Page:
New temperature maps of the Central Molecular Zone

Top of the Arxiv this morning is a great paper I was happy to collaborate on with Adam Ginsburg (ESO) and a large team of scientists from around the world, showing new temperature maps of the Central Molecular Zone. The Central Molecular Zone, or CMZ, occupies some 500 pc around the centre of our Galaxy (around 1600 light years), which hosts around 10% of all the molecular gas in the Galaxy. We know that the gas clouds in the region are hotter than similar clouds further out in the Galaxy, and because of the strong gravity so close to the Galactic Centre they show high velocities and strong turbulence. The conditions are not too dissimilar from what we observe at the centres of other galaxies, in particular galaxies in the early Universe; as such the CMZ is a useful local template for these distant galaxies.

These new maps are the result of 150 hours of observations with the sub-millimeter APEX telescope in the Atacama desert in Chile, and they are the largest consistent temperature maps of the CMZ to date. The temperature was derived from spectral line observations of formaldehyde (H2CO) using a combination of measurements and modelling. The whole data processing and analysis procedure was a major effort and much kudos to Adam for doing a phenomenal job. Overall the maps are broadly consistent with previous measurements using different molecules, but no previous studies have covered such a large area of the CMZ with one campaign so many aspects of the measurements are completely new.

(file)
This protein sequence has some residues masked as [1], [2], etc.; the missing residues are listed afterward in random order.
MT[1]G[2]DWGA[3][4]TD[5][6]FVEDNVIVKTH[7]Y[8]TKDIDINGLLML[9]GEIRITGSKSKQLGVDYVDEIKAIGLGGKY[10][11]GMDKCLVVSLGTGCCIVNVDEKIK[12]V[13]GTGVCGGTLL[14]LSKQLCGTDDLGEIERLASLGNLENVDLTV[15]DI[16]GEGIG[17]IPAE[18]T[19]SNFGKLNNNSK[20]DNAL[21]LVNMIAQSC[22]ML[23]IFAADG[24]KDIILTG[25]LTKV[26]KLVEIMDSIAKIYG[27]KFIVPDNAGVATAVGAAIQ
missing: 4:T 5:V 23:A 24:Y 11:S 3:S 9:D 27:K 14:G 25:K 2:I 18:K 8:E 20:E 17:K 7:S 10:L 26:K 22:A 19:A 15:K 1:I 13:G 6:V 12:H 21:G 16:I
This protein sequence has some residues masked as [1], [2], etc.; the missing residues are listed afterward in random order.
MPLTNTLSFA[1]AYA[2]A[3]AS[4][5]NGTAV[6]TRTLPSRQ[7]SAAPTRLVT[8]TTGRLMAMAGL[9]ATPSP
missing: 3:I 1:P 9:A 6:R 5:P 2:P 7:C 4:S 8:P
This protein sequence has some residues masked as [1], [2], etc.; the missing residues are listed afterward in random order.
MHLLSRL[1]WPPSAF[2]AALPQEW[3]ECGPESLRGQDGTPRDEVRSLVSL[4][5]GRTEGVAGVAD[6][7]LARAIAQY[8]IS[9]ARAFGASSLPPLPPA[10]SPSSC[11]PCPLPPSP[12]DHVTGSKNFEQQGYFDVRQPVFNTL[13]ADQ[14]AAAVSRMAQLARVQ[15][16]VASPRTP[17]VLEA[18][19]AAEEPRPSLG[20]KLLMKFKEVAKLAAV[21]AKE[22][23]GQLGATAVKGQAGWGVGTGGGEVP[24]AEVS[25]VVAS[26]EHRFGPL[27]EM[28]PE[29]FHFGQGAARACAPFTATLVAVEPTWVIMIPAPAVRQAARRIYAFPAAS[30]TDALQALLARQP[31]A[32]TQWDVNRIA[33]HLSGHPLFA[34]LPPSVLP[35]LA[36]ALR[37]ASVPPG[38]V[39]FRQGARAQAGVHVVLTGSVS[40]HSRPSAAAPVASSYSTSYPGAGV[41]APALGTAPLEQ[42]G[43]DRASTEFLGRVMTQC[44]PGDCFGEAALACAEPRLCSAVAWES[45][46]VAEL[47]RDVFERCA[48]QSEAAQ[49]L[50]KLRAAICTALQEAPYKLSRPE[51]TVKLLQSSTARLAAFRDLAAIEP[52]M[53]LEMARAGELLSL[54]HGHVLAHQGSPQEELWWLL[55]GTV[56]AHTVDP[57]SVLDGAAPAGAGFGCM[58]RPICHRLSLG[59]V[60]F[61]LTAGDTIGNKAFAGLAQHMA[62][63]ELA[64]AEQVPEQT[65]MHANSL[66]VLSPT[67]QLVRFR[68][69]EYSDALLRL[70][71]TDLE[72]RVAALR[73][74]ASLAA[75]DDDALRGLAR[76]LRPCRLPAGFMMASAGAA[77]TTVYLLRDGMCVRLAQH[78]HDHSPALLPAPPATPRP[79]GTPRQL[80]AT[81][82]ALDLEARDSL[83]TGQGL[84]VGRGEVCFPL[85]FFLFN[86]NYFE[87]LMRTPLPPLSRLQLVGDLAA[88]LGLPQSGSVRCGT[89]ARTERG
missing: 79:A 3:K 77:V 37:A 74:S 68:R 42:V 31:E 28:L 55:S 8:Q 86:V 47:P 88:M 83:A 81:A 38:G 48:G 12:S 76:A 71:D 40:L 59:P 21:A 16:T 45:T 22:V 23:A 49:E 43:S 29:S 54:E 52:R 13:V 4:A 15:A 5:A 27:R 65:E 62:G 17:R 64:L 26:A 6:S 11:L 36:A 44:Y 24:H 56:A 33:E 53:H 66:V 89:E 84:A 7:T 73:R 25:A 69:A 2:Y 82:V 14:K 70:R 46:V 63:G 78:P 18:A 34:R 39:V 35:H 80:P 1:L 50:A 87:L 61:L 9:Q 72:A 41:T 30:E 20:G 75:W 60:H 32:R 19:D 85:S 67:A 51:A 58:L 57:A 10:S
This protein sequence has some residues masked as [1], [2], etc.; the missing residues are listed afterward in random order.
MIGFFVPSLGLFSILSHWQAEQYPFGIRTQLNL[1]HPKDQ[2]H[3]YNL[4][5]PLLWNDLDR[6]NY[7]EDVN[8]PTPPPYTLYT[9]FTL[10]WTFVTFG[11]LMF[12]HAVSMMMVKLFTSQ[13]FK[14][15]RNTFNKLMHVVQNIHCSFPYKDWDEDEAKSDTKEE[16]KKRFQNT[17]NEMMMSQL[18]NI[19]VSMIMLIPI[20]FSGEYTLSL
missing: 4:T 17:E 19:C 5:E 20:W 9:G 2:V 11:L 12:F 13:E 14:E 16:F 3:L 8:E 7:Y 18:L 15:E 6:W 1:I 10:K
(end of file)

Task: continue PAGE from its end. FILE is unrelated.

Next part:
The data will be a fantastic reference set for scientists studying other aspects of the CMZ, such as star formation and cloud dynamics, as well as those studying the conditions at the hearts of other galaxies. Together with today's paper, the data, maps and all the source code used in the project have been made publicly available.